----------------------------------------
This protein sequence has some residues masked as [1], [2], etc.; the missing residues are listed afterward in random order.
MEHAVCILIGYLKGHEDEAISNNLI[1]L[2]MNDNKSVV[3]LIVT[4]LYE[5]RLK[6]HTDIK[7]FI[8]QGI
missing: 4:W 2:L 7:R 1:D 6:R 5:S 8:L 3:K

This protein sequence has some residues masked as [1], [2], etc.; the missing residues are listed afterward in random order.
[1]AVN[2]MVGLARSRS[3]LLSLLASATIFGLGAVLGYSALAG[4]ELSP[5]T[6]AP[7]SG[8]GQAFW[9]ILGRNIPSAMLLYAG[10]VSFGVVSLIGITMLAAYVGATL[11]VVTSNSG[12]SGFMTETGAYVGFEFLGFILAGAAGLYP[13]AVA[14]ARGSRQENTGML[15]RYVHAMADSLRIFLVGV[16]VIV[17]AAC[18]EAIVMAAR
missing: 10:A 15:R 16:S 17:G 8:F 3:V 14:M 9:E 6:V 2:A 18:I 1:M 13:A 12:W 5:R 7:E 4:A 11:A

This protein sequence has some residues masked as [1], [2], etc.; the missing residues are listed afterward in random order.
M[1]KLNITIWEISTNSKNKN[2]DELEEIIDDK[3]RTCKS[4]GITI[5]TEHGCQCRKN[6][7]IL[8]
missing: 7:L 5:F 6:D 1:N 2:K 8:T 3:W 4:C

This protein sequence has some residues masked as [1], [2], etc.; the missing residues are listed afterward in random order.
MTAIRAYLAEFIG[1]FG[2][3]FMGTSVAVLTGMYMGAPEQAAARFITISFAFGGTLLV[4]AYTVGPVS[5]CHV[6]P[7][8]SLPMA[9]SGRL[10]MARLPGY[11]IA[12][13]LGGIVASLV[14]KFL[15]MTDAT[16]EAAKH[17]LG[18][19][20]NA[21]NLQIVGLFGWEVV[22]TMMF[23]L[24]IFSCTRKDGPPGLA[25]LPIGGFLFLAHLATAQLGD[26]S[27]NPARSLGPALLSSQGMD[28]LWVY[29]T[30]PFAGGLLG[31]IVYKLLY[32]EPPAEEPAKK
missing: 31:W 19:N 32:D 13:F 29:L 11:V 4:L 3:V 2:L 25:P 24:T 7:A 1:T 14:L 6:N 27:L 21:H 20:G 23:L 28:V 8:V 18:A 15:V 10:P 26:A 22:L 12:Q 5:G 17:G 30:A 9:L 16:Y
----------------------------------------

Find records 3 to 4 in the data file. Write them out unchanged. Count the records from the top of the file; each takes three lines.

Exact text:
This protein sequence has some residues masked as [1], [2], etc.; the missing residues are listed afterward in random order.
M[1]KLNITIWEISTNSKNKN[2]DELEEIIDDK[3]RTCKS[4]GITI[5]TEHGCQCRKN[6][7]IL[8]
missing: 7:L 5:F 6:D 1:N 2:K 8:T 3:W 4:C

This protein sequence has some residues masked as [1], [2], etc.; the missing residues are listed afterward in random order.
MTAIRAYLAEFIG[1]FG[2][3]FMGTSVAVLTGMYMGAPEQAAARFITISFAFGGTLLV[4]AYTVGPVS[5]CHV[6]P[7][8]SLPMA[9]SGRL[10]MARLPGY[11]IA[12][13]LGGIVASLV[14]KFL[15]MTDAT[16]EAAKH[17]LG[18][19][20]NA[21]NLQIVGLFGWEVV[22]TMMF[23]L[24]IFSCTRKDGPPGLA[25]LPIGGFLFLAHLATAQLGD[26]S[27]NPARSLGPALLSSQGMD[28]LWVY[29]T[30]PFAGGLLG[31]IVYKLLY[32]EPPAEEPAKK
missing: 31:W 19:N 32:D 13:F 29:L 11:V 4:L 3:V 2:L 25:P 24:T 7:A 1:T 14:L 6:N 27:L 21:H 20:G 23:L 28:V 8:V 18:A 15:V 10:P 26:A 22:L 12:Q 5:G 17:G 30:A 9:L 16:Y